A couple of weeks ago the humidity and heat of a Chicago summer hit the area full on. Although, for some reason, the sun isn’t really shining too much, it is still super sticky. Because of this I have severely struggled in the hot room. As in week two of Bikram Yoga Teacher Training, wanting to die my heart is pumping so hard, struggled.
Faithfully, every day I would think, “This class will be different! I will rock this class! I will get used to the summer heat.” And yet, every day, I found myself taking a break at some point within the 90-minute session. It was finally on last Thursday when I couldn’t rally at all during the Spine Strengthening Series, but instead laid there in total defeat, that I understood what the problem was.
You see, it wasn’t the heat at all (it usually never is). Yes, it is summer. Yes, my core temperature is higher than it would be at the beginning of class than it is during the winter months. Yes, I am hydrated and pumped full of electrolytes in every possible way. I eat good food, I take care of myself, and I do everything I can to make sure that I don’t hit these walls during my practice. It’s easy to blame the heat, but for me during the summer I have something else to blame.
It’s the coffee. I have a single cup each morning around 6am as I sit cuddled up with my sweet dog and a good book. It’s the way I start every day, my morning ritual, my one, “Ahhh, this is totally for me moment.” It lasts about 15 minutes and then I’m up and running with whatever craziness I’m working on at the moment before I head to the studio to teach and take class.
But as I lay there in belly down Savasana during that Thursday class and searched my mind for what could possibly be making my heart hammer like this, I knew it was the coffee. It happens every summer and yet I’m always surprised that it makes such a difference. The first time I ever took a seat in the room was in the summer months long before Teacher Training or even thoughts about Teacher Training had come to mind. I came home cranky with myself for having to take the break and moaning about it to my husband.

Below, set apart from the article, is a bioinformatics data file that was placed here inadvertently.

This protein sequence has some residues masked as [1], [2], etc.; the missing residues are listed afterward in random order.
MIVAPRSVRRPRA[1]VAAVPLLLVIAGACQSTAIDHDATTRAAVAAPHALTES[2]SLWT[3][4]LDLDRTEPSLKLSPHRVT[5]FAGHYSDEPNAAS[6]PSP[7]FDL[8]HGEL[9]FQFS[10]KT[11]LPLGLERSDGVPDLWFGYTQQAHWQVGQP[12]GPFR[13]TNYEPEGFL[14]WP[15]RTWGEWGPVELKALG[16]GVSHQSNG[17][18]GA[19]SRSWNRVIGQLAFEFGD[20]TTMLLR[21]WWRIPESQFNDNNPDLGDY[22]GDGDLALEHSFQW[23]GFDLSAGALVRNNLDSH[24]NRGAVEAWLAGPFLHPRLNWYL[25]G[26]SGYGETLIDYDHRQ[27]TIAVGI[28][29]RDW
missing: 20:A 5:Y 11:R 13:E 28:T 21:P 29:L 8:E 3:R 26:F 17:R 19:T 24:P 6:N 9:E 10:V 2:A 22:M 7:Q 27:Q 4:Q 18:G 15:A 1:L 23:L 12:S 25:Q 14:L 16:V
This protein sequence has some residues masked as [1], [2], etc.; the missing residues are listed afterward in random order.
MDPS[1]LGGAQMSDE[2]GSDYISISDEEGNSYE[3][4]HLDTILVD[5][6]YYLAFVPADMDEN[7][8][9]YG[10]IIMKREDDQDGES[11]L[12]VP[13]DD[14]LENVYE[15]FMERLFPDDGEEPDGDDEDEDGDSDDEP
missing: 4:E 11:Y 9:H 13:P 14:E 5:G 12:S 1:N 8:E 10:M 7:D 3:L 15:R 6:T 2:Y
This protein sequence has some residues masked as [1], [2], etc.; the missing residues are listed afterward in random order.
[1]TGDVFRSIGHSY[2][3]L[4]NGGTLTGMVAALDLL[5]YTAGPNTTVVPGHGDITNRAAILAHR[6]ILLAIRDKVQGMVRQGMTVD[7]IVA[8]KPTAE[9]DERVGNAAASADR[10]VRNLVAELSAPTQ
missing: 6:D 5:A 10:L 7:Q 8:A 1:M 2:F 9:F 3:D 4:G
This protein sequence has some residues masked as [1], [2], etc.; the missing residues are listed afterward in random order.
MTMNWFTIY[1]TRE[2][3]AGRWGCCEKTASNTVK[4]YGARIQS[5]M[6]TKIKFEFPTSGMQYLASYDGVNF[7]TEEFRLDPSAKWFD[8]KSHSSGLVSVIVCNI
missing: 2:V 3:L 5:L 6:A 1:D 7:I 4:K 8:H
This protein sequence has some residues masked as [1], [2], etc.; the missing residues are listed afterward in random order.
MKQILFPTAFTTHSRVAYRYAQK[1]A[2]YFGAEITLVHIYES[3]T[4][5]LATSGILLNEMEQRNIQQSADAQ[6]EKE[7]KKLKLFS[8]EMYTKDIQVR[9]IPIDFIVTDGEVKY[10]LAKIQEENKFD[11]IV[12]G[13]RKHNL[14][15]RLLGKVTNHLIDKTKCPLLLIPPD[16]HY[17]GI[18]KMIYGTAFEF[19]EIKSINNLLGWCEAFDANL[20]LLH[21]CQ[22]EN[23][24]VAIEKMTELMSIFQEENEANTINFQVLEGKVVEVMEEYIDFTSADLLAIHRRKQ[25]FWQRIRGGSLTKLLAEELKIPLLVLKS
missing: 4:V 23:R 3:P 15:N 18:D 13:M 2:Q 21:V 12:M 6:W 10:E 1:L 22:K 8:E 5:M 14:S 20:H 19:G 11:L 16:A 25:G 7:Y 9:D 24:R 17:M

“It’s the coffee,” he said.
“No it’s not, I have a cup of coffee everyday,” I whined.
“You have never practiced this much before and your blood is thinner. It’s the coffee.”
So, the next day I went to the studio, bleary eyed and grumpy with no coffee in my system out to prove to my darling husband that he has no idea what he’s talking about. But, you know what? I had a great class and knew he was right. There was such a huge difference. Ugh. The husband is right and I have to give up one of my few vices. Double ugh.
And each summer for some reason I go through this. I get to about mid-June and realize the only way I am going to take advantage of all of the great things that the summer months can do for my practice (your core temperature is higher and you can actually go deeper during these months because of it, usually seeing a huge leap in the progression of your practice) is if I, sadly give up the coffee.
So, I am two days in. I’ve gone from coffee to tea, which for some reason doesn’t bother me half as much. My classes are easier, I am happier, and yet, I am so darn tired. I randomly fell asleep in the car yesterday on the way to see family. I fell asleep in my husband’s very loud, very fast, Ford Mustang in which every stop light is a potential adrenaline rush as he guns it to go as fast as he can. But, I know tomorrow will be the last of it. The coffee jet lag usually only lasts about 3 days and then I can get on with summer, practice, and life in general.
The great thing about the Bikram Yoga practice is that it always waves a red flag in your sweaty, dripping face when something is wrong. The heat helps you get in touch with what is working and what is not. One of the hardest classes I ever had was the day after I went to the movies and indulged in popcorn and a soda. What is in that stuff?
Remember every body is different. I have tons of students that walk into the studio, coffee in hand and have a great class. I simply cannot do it. I also have students that have told me that they gave up certain foods that they realized weren’t working for them once they devoted themselves to hitting the hot room on a regular basis. Always pay attention to what the body is saying. If you have a string of bad classes, it’s not the room, it’s not the yoga, it is simply something else that you are doing away from the studio. Try and figure it out.
How has your hot yoga practice affected what you eat or how you eat each day? Leave a comment below or head to the Facebook Page to be part of the conversation.
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